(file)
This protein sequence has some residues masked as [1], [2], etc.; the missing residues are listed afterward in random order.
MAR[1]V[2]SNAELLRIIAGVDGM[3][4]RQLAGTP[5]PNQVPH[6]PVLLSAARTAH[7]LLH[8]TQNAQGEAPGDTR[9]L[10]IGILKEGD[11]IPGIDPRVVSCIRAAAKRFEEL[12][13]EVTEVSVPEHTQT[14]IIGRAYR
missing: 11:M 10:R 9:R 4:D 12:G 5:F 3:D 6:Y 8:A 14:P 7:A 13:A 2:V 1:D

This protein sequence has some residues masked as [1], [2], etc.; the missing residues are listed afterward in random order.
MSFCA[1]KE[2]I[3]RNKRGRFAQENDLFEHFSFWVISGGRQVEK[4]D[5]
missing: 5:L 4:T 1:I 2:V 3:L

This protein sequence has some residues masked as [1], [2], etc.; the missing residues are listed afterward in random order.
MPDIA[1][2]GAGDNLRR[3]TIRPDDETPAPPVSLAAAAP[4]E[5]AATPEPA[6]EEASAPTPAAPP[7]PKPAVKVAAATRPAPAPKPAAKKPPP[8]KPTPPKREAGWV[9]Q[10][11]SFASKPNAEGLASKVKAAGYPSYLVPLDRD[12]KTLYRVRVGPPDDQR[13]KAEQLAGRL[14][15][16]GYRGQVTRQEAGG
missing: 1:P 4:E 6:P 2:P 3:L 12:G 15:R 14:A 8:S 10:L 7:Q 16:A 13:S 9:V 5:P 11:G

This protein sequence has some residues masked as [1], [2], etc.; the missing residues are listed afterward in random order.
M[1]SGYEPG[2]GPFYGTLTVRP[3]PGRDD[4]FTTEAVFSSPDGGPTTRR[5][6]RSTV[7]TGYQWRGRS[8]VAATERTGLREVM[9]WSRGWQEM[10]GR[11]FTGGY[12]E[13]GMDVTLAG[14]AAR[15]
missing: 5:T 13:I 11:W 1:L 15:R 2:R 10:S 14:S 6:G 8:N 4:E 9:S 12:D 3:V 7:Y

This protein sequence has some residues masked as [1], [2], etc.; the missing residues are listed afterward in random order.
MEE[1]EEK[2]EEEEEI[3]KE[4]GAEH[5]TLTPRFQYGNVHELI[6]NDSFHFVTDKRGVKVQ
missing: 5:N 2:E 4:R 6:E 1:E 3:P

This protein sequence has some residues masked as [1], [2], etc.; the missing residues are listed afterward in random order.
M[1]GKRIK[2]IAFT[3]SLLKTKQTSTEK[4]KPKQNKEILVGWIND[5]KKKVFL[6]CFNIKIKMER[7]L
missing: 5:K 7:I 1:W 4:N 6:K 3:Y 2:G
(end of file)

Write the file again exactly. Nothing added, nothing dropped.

This protein sequence has some residues masked as [1], [2], etc.; the missing residues are listed afterward in random order.
MAR[1]V[2]SNAELLRIIAGVDGM[3][4]RQLAGTP[5]PNQVPH[6]PVLLSAARTAH[7]LLH[8]TQNAQGEAPGDTR[9]L[10]IGILKEGD[11]IPGIDPRVVSCIRAAAKRFEEL[12][13]EVTEVSVPEHTQT[14]IIGRAYR
missing: 11:M 10:R 9:R 4:D 12:G 5:F 3:D 6:Y 8:A 14:P 7:A 13:A 2:V 1:D

This protein sequence has some residues masked as [1], [2], etc.; the missing residues are listed afterward in random order.
MSFCA[1]KE[2]I[3]RNKRGRFAQENDLFEHFSFWVISGGRQVEK[4]D[5]
missing: 5:L 4:T 1:I 2:V 3:L

This protein sequence has some residues masked as [1], [2], etc.; the missing residues are listed afterward in random order.
MPDIA[1][2]GAGDNLRR[3]TIRPDDETPAPPVSLAAAAP[4]E[5]AATPEPA[6]EEASAPTPAAPP[7]PKPAVKVAAATRPAPAPKPAAKKPPP[8]KPTPPKREAGWV[9]Q[10][11]SFASKPNAEGLASKVKAAGYPSYLVPLDRD[12]KTLYRVRVGPPDDQR[13]KAEQLAGRL[14][15][16]GYRGQVTRQEAGG
missing: 1:P 4:E 6:P 2:P 3:L 12:G 15:R 14:A 8:S 10:L 7:Q 16:A 13:S 9:V 5:P 11:G

This protein sequence has some residues masked as [1], [2], etc.; the missing residues are listed afterward in random order.
M[1]SGYEPG[2]GPFYGTLTVRP[3]PGRDD[4]FTTEAVFSSPDGGPTTRR[5][6]RSTV[7]TGYQWRGRS[8]VAATERTGLREVM[9]WSRGWQEM[10]GR[11]FTGGY[12]E[13]GMDVTLAG[14]AAR[15]
missing: 5:T 13:I 11:W 1:L 15:R 2:R 10:S 14:S 6:G 8:N 4:E 9:S 12:D 3:V 7:Y

This protein sequence has some residues masked as [1], [2], etc.; the missing residues are listed afterward in random order.
MEE[1]EEK[2]EEEEEI[3]KE[4]GAEH[5]TLTPRFQYGNVHELI[6]NDSFHFVTDKRGVKVQ
missing: 5:N 2:E 4:R 6:E 1:E 3:P

This protein sequence has some residues masked as [1], [2], etc.; the missing residues are listed afterward in random order.
M[1]GKRIK[2]IAFT[3]SLLKTKQTSTEK[4]KPKQNKEILVGWIND[5]KKKVFL[6]CFNIKIKMER[7]L
missing: 5:K 7:I 1:W 4:N 6:K 3:Y 2:G